August 4th, 2009
One of the continuing controversies we all face as the Web becomes our primary tool for news, knowledge, reference…indeed for all forms of information, is determining the quality of the information published on the Web. The topic arises frequently in articles and blog entries. Much of the controversy has been associated with Wikipedia. Wikipedia has certainly suffered a number of embarrassing gaffes, but a study released by the journal Nature in late 2005 claimed that Wikipedia is essentially as accurate as the Encyclopedia Britannica. In reviewing 42 articles on the same topics from each source it found an average 2.92 mistakes per article for Britannica and 3.86 for Wikipedia. (The original article in Nature is available only to subscribers or for a $32 purchase, however the link to Nature provided here does offer some free material on the subsequent controversy). The respected technology writer Nicholas Carr later criticized the study, concluding his detailed analysis with:
If you were to state the conclusion of the Nature survey accurately, then, the most you could say is something like this: “If you only look at scientific topics, if you ignore the structure and clarity of the writing, and if you treat all inaccuracies as equivalent, then you would still find that Wikipedia has about 32% more errors and omissions than Encyclopedia Britannica.” That’s hardly a ringing endorsement….The open source model is not a democratic model. It is the combination of community and hierarchy that makes it work. Community without hierarchy means mediocrity.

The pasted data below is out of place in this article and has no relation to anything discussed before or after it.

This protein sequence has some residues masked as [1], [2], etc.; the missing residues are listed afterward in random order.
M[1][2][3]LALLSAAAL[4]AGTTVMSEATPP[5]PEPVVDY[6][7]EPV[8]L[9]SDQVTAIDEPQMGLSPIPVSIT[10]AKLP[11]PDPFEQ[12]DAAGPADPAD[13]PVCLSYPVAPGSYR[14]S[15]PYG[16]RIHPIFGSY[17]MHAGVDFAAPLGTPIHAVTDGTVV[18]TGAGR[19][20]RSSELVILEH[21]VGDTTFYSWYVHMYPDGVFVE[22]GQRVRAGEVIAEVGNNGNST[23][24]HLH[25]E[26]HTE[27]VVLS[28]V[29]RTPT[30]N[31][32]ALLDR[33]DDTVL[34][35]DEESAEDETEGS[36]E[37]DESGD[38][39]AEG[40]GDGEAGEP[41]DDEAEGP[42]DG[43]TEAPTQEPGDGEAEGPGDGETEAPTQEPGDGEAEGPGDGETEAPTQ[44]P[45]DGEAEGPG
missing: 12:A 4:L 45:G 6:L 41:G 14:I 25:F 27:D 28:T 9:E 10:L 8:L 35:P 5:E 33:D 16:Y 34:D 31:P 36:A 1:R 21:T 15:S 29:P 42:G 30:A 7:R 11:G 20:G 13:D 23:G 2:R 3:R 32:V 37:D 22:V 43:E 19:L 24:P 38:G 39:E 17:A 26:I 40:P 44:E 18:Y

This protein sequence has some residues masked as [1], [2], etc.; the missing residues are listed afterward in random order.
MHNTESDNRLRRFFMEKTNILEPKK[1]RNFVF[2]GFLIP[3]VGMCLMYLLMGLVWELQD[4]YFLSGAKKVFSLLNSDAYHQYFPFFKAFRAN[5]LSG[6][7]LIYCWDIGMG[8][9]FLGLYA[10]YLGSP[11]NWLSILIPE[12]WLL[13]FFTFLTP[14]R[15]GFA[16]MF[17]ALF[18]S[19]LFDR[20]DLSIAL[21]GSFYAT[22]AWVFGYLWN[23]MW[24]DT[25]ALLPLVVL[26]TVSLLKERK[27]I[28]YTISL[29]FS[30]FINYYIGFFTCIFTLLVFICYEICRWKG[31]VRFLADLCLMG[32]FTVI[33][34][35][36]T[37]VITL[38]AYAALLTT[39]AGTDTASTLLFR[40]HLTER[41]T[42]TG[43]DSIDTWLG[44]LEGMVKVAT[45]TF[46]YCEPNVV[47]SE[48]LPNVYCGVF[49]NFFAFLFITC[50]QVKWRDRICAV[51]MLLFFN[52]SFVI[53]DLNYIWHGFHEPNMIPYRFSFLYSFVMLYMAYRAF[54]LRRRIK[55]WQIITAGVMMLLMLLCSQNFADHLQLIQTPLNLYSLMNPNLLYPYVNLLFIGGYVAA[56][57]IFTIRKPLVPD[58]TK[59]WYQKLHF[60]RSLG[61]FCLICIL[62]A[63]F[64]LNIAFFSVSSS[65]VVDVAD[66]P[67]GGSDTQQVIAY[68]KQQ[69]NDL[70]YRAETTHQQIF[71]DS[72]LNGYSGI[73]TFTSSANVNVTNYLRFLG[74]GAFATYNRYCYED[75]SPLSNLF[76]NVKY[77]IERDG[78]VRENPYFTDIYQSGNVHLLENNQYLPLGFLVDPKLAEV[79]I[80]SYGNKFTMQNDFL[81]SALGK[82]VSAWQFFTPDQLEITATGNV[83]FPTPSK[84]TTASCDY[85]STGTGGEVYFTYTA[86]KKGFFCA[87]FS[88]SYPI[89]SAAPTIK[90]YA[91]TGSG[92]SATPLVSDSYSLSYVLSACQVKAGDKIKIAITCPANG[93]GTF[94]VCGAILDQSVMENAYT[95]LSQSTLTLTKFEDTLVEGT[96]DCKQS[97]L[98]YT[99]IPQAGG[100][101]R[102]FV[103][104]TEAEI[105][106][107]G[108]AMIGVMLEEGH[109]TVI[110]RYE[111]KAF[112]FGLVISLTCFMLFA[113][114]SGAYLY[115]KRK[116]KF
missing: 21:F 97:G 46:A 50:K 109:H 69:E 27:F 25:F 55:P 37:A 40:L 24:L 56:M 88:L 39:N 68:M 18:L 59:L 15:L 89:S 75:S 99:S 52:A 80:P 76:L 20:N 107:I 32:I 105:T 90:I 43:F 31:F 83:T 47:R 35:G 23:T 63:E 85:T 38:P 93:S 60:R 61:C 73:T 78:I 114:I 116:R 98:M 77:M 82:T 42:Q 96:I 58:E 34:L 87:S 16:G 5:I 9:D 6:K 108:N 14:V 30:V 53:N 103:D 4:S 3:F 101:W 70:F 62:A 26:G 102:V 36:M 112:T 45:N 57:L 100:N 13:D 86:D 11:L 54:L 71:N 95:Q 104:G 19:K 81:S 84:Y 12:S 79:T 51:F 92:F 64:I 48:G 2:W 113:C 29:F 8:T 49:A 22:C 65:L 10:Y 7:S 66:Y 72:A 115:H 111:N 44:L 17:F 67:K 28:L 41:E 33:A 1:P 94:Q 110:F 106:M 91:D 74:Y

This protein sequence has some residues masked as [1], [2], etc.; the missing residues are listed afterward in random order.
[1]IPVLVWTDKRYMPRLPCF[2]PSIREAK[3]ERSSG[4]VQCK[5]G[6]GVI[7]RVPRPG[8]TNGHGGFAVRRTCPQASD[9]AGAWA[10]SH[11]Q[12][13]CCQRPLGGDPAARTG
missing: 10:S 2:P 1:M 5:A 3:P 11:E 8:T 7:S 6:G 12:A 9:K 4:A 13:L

It’s worth noting here that Wikipedia continues to take new steps and implement new procedures to improve the accuracy of its content. This blog entry is not intended to suggest the Wikipedia is fatally flawed: I think it’s a great resource and a publishing miracle. I raised the Wikipedia versus Britannica story because it well-illustrates the main point of this entry.
The broader controversy over information quality on the Web has myriad ramifications. Without exploring them all in this entry, I stand by the statement that the value of the proliferation of new and original voices on the Web is seriously marred if the accuracy of what is represented as fact remains suspect and undependable.
This leads me to recommend a very fine site I discovered the other day while researching this issue. The Virtual Chase: Teaching Legal Professionals How To Do Research, has an excellent section called “Evaluating the Quality of Information on the Internet.” Chapters include “Why Information Quality Matters,” “How to Evaluate Information,” and my favorite feature, a checklist for evaluating the quality of information found on the Web.
While the site is targeted at the legal profession, and therefore not relevant in all of its aspects to each of us, what better profession to turn to than one where a false fact can mean in some circumstances the death of a client or in others the loss of a $5 million lawsuit!
I’ll be continuing to cover this topic. I hope this entry provides a suitable introduction.